Ranking Member Risch Opening Statement at Hearing on Afghanistan 2001-2021
WASHINGTON – U.S. Senator Jim Risch (R-Idaho), ranking member of the Senate Foreign Relations Committee, today gave the following opening remarks at a full committee hearing on 20 years of U.S. policy in Afghanistan and lessons learned. Witnesses included Ms. Laurel E. Miller, director of the Asia program for the International Crisis Group, and the Honorable Ryan Crocker, nonresident senior fellow at the Carnegie Endowment for International Peace.
Ranking Member Risch gave the following remarks:
“Thank you very much, Mr. Chairman.
“As Congress wrestles with the fallout from the administration’s Afghanistan withdrawal, we’re faced with two responsibilities.
“One is to look back and reflect on 20 years of conflict and gather lessons learned. These lessons should inform the future use of American power, and, more importantly, define its limits.
“The collapse of the Afghan army after nearly 20 years of enormous expenditures, enormous expenditures as the chairman has called out, calls into question the efficacy of DoD’s efforts to build partner capacity. Is it beneficial to build a foreign military in our own image when it makes them over-reliant on U.S. technology and maintenance? What is the durability of these institutions in countries that lack a formal military tradition, lack a central government, and place a priority on tribe or valley over nation?
“The collapse of portions of the Iraqi Army in 2014 during the Islamic State onslaught highlighted similar issues. DoD was the lead for training and equipping in both Iraq and Afghanistan, and was unable to foster security sector reforms to make these institutions more durable. The State Department must and should take a larger role.
“Our inability to effectively address Afghanistan’s corruption hampered our diplomatic, development, and military efforts. We cannot accept corruption as the cost of doing business – anti-corruption must be central to strategies in the future.
“If we look back in history, I think we have learned a lesson from this. Shortly after World War II, we were very successful in nation rebuilding in both Germany and Japan. After the Korean conflict went on halt, we were very successful in South Korea doing the same thing. We have been unsuccessful since then and it is important to note that the failures in those efforts were in countries where corruption was endemic to the culture. That focus on corruption has to be a very important focus in the future as I think it will dictate what the possible success of the country will look like after a conflict.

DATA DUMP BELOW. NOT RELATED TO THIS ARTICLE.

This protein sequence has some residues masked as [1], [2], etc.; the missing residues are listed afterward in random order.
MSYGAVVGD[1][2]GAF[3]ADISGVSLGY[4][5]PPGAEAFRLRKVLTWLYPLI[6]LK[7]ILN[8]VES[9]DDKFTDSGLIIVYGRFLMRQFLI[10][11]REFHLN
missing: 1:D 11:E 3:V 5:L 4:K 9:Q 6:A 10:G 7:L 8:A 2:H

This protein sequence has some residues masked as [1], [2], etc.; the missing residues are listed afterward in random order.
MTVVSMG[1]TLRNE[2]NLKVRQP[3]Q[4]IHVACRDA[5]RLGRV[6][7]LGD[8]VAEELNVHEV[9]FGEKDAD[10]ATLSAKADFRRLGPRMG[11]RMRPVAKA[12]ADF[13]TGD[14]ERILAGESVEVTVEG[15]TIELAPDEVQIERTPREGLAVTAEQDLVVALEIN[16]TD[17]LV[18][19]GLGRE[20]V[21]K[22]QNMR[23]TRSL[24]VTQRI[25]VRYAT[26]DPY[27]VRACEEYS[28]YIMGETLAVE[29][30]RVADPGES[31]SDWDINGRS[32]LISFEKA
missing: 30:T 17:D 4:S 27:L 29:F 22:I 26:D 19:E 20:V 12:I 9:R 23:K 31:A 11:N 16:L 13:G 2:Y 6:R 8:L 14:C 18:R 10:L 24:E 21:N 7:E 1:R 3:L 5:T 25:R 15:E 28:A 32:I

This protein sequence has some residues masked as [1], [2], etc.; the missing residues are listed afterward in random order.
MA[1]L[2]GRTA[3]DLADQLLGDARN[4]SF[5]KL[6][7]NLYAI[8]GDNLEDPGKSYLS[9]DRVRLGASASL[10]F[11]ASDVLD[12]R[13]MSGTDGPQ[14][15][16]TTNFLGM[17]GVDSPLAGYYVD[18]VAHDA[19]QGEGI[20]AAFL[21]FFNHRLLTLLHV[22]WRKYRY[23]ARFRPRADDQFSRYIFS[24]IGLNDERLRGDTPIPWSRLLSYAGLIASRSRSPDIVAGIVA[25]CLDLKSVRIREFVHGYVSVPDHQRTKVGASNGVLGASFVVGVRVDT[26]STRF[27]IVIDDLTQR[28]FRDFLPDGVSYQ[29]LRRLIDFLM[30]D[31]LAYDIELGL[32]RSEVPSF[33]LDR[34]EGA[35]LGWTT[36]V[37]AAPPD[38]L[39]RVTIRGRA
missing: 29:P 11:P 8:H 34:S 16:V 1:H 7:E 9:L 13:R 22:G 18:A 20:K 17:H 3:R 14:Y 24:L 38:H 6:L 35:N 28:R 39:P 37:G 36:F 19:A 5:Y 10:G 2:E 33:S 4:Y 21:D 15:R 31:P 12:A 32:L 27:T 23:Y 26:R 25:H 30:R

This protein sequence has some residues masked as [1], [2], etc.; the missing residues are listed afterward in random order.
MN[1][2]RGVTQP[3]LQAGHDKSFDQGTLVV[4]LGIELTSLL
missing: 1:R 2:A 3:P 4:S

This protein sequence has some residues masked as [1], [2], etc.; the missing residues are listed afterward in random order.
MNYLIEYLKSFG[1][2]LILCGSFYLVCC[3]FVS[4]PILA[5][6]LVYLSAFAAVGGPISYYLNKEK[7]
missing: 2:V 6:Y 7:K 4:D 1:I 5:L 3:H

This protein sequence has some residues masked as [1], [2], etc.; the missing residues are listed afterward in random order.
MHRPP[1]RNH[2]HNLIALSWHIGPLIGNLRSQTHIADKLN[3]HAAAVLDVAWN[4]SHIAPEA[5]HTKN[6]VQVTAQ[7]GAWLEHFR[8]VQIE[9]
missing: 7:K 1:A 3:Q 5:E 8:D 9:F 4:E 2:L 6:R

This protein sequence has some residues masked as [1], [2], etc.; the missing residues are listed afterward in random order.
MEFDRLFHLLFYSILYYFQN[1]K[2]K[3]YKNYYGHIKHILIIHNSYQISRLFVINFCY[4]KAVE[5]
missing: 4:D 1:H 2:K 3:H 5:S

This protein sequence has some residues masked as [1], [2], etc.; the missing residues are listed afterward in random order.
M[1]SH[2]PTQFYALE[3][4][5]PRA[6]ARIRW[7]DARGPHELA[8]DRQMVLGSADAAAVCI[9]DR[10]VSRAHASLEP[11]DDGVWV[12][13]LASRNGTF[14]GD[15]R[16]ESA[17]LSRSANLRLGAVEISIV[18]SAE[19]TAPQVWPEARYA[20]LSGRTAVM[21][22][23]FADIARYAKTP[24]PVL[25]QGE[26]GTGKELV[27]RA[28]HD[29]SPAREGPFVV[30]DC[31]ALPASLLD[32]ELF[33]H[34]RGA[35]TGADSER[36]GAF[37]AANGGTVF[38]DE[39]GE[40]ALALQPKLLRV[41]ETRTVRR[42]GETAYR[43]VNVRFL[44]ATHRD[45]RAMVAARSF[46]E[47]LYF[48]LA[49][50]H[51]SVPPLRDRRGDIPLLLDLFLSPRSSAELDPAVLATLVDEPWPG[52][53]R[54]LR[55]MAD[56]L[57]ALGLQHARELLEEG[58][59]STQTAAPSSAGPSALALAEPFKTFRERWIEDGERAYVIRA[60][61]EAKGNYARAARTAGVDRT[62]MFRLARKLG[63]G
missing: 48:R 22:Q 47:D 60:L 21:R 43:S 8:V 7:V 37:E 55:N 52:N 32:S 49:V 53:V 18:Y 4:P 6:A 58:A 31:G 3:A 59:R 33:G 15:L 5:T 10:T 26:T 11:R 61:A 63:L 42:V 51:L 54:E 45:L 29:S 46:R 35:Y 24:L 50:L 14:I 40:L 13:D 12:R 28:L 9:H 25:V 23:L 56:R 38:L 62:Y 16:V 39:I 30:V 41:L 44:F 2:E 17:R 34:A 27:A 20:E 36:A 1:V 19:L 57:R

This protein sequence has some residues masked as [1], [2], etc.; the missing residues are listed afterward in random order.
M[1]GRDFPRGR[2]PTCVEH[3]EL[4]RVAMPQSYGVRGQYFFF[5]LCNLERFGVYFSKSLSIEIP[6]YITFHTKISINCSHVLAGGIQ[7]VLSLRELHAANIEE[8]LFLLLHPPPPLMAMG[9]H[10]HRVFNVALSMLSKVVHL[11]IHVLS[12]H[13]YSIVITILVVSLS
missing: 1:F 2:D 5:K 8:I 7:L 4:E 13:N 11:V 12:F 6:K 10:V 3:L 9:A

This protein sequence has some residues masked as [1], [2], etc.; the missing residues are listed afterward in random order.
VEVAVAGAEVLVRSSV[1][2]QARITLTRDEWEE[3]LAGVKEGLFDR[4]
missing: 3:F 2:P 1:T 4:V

“Additionally, the failure to administer our Special Immigrant Visa program and assist American citizens on the ground is astounding. We must bolster efforts to assist those who served our country and improve any future versions of this program.
“Finally, our approach in Afghanistan suffered from a lack of strategic coherence. What started successfully with a light American footprint and the quick removal of the Taliban evolved into more than 100,000 troops and a focus on counterinsurgency and nation building. We must better define our strategic objectives, assign resources accordingly, and resist the temptations to do more than is necessary.
“The second and most urgent task in front of this body is to look forward and mitigate the negative impacts of U.S. withdrawal.
“This includes developing our counterterrorism plan, human rights roadmap, and regional approaches. These deserve the Senate’s full attention— nothing less.
“After all, the news from Afghanistan is jarring. According to open source reports, the Islamic State will be in a position to launch attacks outside of Afghanistan in a mere six months. Al Qaeda could be in a position to conduct external attacks in just two years.
“On the human rights front, women and girls in Afghanistan are worse off today than they have been for a decade. We must identify the right avenues to re-empower Afghanistan’s women, minority, and youth. Our USAID implementers must have unfettered access to at risk populations without Taliban interference or diversion.
“On foreign assistance, we should debate the limits of practical engagement. As Afghanistan careens towards a humanitarian catastrophe this winter, we must strike the appropriate balance between helping ordinary Afghans and preventing benefit to the Taliban.
“Many of my colleagues want to turn away from Afghanistan and focus on other issues. However, it is critically important that we don’t waver in our commitment to oversight.
“I find it disappointing that the Secretary of Defense has refused to testify before this committee. I hope this can be addressed soon, as well as having additional briefings and hearings from Secretary Blinken, Secretary Austin, and Director Haines that will address the very real threats to Americans. It has been almost three months since my initial request. I look forward to working with the chairman to finalize these important discussions.
“Finally, I’ve introduced an Afghanistan oversight bill that has the support of nearly thirty of our colleagues. This legislation authorizes the task force responsible for the continued evacuation of Americans and our Afghan partners. It would also sanction the Taliban for human rights abuses, terrorism, and drug trafficking. Additionally, this legislation directs strategies to address the very real terror threat in Afghanistan. While we have held one initial meeting with the majority on staff on this matter, I would like to see it move more quickly.
“With that, thank you, Mr. Chairman. I yield back.”
These remarks have been lightly edited for clarity. Witness testimony is available on foreign.senate.gov.
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